We just finished a 6 week maintenance block where this period of time allowed a break following a regimented training period and for some of you, major events and competitions. This break not only allowed your body to physically recover but mentally, as well.
The following are just key points I put together in an "easy to review" format. Please read through all these points before deciding on where you're at.
INJURED? OR JUST RETURNING FROM INJURY?
WHEN IS IT SAFE TO START BASE TRAINING
THE SHIFT INTO BASE TRAINING
NEW TRAINING PLANS
Please click on "training plans" on the right hand menu under "categories" to download the new plans.
Please see updates on the google calendar for weekly workouts and volumes.
EFFECTIVE OCTOBER 24th these programs have been revised and new programs have been uploaded. The google calendar has also been updated to reflect these changes, as we head into a gradual base building phase for the remainder of the fall clinic.
It's important to remember that these schedules are not set in stone. It's a work in progress and you can move the workouts around as they best fit your schedule.
- Try to stay within 10% of the weekly volume.
- Consistency is key. Modify workouts as needed, but do your best to show up and put time on your feet.
- Be careful not to train through any tweaks or what may seem like a little issue, as they often can turn into big issues if not addressed right away. Resting a sore foot now and missing on some training is really no big deal in the big picture. Training through it could be.
- Lastly, your mental focus also needs to be in alignment with your goals. There is a time to be focused and rigid and there's a time to let it go and enjoy life, your surroundings and all the wonderful things outside of training... in otherwords, have fun!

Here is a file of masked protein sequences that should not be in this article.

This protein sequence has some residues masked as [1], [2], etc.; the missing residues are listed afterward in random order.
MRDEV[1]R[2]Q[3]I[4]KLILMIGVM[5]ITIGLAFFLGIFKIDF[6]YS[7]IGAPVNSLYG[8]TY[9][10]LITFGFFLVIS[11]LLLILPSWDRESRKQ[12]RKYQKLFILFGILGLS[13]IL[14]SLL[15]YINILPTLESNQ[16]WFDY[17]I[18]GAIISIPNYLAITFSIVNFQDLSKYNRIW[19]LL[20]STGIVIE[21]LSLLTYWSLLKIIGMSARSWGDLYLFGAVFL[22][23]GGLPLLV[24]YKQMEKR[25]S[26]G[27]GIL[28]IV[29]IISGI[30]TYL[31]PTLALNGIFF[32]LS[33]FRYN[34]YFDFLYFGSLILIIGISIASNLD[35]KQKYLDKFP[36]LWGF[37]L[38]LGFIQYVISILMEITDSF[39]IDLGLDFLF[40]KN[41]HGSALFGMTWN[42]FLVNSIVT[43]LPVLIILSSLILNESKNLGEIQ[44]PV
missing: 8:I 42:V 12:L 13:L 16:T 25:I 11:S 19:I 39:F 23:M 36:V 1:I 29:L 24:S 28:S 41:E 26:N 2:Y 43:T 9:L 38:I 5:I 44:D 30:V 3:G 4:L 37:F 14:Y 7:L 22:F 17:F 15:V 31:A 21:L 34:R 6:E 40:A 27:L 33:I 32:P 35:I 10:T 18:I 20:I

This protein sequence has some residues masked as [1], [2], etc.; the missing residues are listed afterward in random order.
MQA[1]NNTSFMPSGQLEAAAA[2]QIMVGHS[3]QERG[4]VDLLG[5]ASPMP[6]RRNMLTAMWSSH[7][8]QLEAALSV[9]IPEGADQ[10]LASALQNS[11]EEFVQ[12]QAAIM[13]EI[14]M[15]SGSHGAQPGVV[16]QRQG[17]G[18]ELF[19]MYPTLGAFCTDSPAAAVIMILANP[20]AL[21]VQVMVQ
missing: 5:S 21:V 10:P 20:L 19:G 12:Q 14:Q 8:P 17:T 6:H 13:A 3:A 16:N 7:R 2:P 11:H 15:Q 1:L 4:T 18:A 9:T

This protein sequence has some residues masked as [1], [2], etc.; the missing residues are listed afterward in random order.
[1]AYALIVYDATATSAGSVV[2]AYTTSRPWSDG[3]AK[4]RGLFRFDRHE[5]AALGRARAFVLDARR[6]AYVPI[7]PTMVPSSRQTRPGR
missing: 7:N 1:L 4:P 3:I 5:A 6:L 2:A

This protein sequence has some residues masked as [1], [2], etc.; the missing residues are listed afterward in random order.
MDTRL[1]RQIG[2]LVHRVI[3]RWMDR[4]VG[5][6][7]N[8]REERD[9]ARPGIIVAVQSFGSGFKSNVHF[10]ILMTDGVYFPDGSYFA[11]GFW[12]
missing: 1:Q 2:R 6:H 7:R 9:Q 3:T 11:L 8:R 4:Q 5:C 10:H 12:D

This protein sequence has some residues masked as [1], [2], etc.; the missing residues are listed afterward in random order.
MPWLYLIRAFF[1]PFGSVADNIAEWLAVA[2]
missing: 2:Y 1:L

Thank you for choosing P.A.C.E. to be part of your training journey. Here are some instructions to help you make the most out of your training plan. It’s important that you adjust this training plan to accommodate your individual body and requirements and remain flexible as you go. Listen to your body along the way and be careful that you don’t train through any tweaks or what might seem like minor tiny issues that could turn into bigger issues if they are not addressed.
Recovery Runs : These are slow jogs. Very slow. The aim is to keep your heart rate below 65% of maximum possibly reaching around 70% by the end of the run. The goal of the easy run is to simply get the muscles warmed up, blood flowing to deliver essential rebuilding nutrients to the muscles and to work out the tightness that occurs from hard running. There is no other goal of a recovery jog.
Long Steady Runs: The purpose is simply time on your feet. They are slow runs with the goal of simply running a steady pace for the entire run. Keep the effort easy and steady. The general recommendation is that you keep your heart rate around 70% of maximum. This workout is the heart of endurance training. Be sure to try to match some of your long steady runs with some of the stage profiles as close as you can and use these runs to practice fueling, gear, pole practice etc...
Easy Runs: The goal with this run is to fully develop aerobic fitness and maintain it. In other words, build endurance.
Tempo Runs: Tempo pace is run slightly more intense than your steady state pace. It is often referred to as “comfortably hard”. The goal is to increase your stamina.
Vertical Training: Try to find a hill that takes you approx. 20min to climb up and down (400-800 feet) and do repeats for the duration outlined in the workout. You will also want to ensure that some of your long steady runs include terrain that requires you to do long sustained climbs and descents.